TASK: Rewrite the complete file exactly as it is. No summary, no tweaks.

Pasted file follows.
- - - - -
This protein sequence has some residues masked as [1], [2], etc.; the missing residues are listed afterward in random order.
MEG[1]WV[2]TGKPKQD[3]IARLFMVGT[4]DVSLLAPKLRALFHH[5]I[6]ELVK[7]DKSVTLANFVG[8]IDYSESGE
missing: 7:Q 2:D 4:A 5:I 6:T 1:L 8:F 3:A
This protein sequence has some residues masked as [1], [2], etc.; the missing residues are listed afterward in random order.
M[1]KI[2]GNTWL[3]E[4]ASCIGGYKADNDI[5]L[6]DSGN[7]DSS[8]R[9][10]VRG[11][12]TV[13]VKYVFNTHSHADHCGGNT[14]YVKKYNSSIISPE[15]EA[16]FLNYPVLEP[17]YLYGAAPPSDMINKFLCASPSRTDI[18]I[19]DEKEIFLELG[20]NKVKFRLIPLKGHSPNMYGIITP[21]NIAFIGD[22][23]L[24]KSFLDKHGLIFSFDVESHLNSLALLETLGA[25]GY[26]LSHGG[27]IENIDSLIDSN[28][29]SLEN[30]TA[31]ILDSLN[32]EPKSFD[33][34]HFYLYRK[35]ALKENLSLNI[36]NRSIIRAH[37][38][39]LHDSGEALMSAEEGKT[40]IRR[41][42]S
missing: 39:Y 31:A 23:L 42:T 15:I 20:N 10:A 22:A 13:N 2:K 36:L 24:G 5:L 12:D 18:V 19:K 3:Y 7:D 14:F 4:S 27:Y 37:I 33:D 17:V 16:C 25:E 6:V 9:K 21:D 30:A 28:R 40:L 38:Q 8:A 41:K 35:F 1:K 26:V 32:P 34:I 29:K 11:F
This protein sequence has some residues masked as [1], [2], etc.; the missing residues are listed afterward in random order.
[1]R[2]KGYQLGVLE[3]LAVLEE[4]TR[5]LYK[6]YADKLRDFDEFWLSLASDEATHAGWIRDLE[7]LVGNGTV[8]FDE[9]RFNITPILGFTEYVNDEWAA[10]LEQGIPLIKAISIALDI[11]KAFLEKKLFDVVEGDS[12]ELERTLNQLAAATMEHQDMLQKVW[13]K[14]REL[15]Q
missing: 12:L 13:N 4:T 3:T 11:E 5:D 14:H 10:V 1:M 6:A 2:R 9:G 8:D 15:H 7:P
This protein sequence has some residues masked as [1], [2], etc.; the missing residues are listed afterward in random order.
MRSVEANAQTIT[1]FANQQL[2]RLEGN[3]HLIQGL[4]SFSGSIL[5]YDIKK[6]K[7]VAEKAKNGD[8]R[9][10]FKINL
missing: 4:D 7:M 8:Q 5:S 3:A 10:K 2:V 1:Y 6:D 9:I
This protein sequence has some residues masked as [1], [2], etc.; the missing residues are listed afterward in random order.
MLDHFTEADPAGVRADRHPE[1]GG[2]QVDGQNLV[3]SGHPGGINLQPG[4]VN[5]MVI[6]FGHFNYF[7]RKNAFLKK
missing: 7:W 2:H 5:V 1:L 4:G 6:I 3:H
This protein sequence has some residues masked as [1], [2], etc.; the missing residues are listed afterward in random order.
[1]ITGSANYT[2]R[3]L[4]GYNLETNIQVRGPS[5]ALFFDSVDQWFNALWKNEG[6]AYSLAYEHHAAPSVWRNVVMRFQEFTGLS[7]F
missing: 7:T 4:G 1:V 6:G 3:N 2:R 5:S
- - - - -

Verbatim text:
This protein sequence has some residues masked as [1], [2], etc.; the missing residues are listed afterward in random order.
MEG[1]WV[2]TGKPKQD[3]IARLFMVGT[4]DVSLLAPKLRALFHH[5]I[6]ELVK[7]DKSVTLANFVG[8]IDYSESGE
missing: 7:Q 2:D 4:A 5:I 6:T 1:L 8:F 3:A
This protein sequence has some residues masked as [1], [2], etc.; the missing residues are listed afterward in random order.
M[1]KI[2]GNTWL[3]E[4]ASCIGGYKADNDI[5]L[6]DSGN[7]DSS[8]R[9][10]VRG[11][12]TV[13]VKYVFNTHSHADHCGGNT[14]YVKKYNSSIISPE[15]EA[16]FLNYPVLEP[17]YLYGAAPPSDMINKFLCASPSRTDI[18]I[19]DEKEIFLELG[20]NKVKFRLIPLKGHSPNMYGIITP[21]NIAFIGD[22][23]L[24]KSFLDKHGLIFSFDVESHLNSLALLETLGA[25]GY[26]LSHGG[27]IENIDSLIDSN[28][29]SLEN[30]TA[31]ILDSLN[32]EPKSFD[33][34]HFYLYRK[35]ALKENLSLNI[36]NRSIIRAH[37][38][39]LHDSGEALMSAEEGKT[40]IRR[41][42]S
missing: 39:Y 31:A 23:L 42:T 15:I 20:N 10:A 22:A 13:N 2:K 36:L 24:G 5:L 12:D 18:V 19:K 3:Y 7:D 14:F 4:S 27:Y 37:I 33:D 17:V 16:C 25:E 6:V 9:K 21:D 30:A 28:R 40:L 38:Q 8:A 41:K 35:F 1:K 26:V 32:P 34:I 29:K 11:F
This protein sequence has some residues masked as [1], [2], etc.; the missing residues are listed afterward in random order.
[1]R[2]KGYQLGVLE[3]LAVLEE[4]TR[5]LYK[6]YADKLRDFDEFWLSLASDEATHAGWIRDLE[7]LVGNGTV[8]FDE[9]RFNITPILGFTEYVNDEWAA[10]LEQGIPLIKAISIALDI[11]KAFLEKKLFDVVEGDS[12]ELERTLNQLAAATMEHQDMLQKVW[13]K[14]REL[15]Q
missing: 12:L 13:N 4:T 3:T 11:E 5:D 14:H 10:V 1:M 6:A 2:R 9:G 8:D 15:H 7:P
This protein sequence has some residues masked as [1], [2], etc.; the missing residues are listed afterward in random order.
MRSVEANAQTIT[1]FANQQL[2]RLEGN[3]HLIQGL[4]SFSGSIL[5]YDIKK[6]K[7]VAEKAKNGD[8]R[9][10]FKINL
missing: 4:D 7:M 8:Q 5:S 3:A 10:K 2:V 1:Y 6:D 9:I
This protein sequence has some residues masked as [1], [2], etc.; the missing residues are listed afterward in random order.
MLDHFTEADPAGVRADRHPE[1]GG[2]QVDGQNLV[3]SGHPGGINLQPG[4]VN[5]MVI[6]FGHFNYF[7]RKNAFLKK
missing: 7:W 2:H 5:V 1:L 4:G 6:I 3:H
This protein sequence has some residues masked as [1], [2], etc.; the missing residues are listed afterward in random order.
[1]ITGSANYT[2]R[3]L[4]GYNLETNIQVRGPS[5]ALFFDSVDQWFNALWKNEG[6]AYSLAYEHHAAPSVWRNVVMRFQEFTGLS[7]F
missing: 7:T 4:G 1:V 6:G 3:N 2:R 5:S